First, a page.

Makes approximately 1 cup of relish. Serve warm or cold. Store covered  in an airtight container in the fridge for up to a week.

Hope you love it as much as we do! 

An eco-friendly waste-free Christmas

by November 30, 2020

wrapped gifts in eco-friendly wraps

Did you know that Christmas is one of the biggest waste events on our calendar?

Think about how much excess stuff is created for a single day in your home, then times that for a few hundred thousand other homes. Got it?  If the planet is important to you, we need to have sensible conversations about the waste we create at Christmas and change our behaviour.  The environmental impact of Christmas is not sustainable.

According to Australian Ethical, rubbish volumes rise by around 30% at Christmas. Most of the waste is made up of the packaging material used in gift giving – the wrapping paper, plastic and inner and outer and packaging that go with many gifts. Not to mention the Christmas decorations, the glitter that never breaks down and the copious amounts of tinsel that is really only sparkly plastic!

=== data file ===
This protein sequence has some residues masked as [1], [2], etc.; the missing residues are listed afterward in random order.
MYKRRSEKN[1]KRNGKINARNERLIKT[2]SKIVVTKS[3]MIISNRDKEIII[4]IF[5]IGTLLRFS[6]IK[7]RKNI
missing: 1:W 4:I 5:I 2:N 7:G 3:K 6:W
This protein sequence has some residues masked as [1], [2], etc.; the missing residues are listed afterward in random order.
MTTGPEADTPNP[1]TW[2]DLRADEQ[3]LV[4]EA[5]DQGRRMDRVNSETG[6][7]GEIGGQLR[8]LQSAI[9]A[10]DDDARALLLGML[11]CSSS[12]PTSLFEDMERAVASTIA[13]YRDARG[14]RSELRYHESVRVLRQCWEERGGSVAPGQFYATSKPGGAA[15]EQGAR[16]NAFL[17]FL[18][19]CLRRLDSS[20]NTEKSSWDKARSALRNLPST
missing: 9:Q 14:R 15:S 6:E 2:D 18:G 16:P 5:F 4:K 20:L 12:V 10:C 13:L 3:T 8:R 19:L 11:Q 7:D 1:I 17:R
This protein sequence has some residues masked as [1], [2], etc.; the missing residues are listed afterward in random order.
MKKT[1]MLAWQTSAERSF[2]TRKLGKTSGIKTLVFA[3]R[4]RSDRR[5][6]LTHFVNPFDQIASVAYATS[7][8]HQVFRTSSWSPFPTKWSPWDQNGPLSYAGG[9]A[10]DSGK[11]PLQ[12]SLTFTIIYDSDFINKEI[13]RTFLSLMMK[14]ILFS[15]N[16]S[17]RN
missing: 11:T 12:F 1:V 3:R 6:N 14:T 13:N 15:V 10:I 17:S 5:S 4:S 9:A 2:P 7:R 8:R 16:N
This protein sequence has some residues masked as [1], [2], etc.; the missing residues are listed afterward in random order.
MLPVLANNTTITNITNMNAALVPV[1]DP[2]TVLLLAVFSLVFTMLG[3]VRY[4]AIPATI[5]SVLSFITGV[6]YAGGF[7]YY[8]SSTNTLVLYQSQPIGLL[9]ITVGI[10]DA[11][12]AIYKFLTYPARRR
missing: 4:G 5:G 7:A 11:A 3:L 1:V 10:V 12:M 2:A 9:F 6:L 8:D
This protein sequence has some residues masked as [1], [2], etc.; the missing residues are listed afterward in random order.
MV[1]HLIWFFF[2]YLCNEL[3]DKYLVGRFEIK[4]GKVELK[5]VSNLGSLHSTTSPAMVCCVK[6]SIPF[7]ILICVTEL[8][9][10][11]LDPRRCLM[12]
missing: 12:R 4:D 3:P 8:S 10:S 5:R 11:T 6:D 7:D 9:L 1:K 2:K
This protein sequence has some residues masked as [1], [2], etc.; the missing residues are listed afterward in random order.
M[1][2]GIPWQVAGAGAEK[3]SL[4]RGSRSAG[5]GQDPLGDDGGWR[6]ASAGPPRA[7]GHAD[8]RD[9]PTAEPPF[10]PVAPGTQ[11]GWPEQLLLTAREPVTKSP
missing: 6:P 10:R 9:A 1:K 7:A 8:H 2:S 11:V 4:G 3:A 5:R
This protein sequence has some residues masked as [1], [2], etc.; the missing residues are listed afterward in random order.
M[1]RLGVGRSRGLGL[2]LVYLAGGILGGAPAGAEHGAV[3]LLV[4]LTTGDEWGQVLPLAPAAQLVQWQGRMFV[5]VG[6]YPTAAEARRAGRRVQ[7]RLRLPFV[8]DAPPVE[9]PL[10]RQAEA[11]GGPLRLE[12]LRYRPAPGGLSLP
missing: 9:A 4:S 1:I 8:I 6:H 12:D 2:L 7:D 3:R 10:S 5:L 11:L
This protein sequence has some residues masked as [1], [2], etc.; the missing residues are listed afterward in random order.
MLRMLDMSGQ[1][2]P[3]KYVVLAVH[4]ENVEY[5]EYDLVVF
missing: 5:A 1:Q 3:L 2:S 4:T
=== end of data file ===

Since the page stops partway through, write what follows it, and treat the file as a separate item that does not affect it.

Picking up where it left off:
Even worse is the amount of Christmas food waste. I know that we all like to guzzle our way through our favourite drinks and eat our own weight in mince pies, turkey, prawns and all the other special Christmas trimmings, but we really need to think about this.  OzHarvest estimate Australia’s annual food waste bill is around $20 billion per year; that is 7.3 million tonnes or 298kg food per person. One third of this waste occurs in our own homes.

Go green with your decorating

  • Make a tree from sisal rope and sticks, driftwood or old collectables – it took about 20 minutes to make our instore trees
  • Make decorations the old-fashioned way – popcorn on a string, gingerbread men, salt dough stars, twig stars and dried fruit, herb and spice garlands – check out ours instore!
  • Use tea towels, fabric, or brown paper wrapping and reuse and recycle it
  • Tie gifts together with string or fabric or use a complementary container, no wrapping required

dried fruit garland

Conscious gift-giving

  • Send e-cards or emails instead of paper cards; if you need to send a paper card make it recyclable and include some seeds for planting
  • Gift experiences instead of  things
  • Minimise gift giving – we have a rule for all gifting occasions – you get something you want, something you need, something to share and something to read – simple!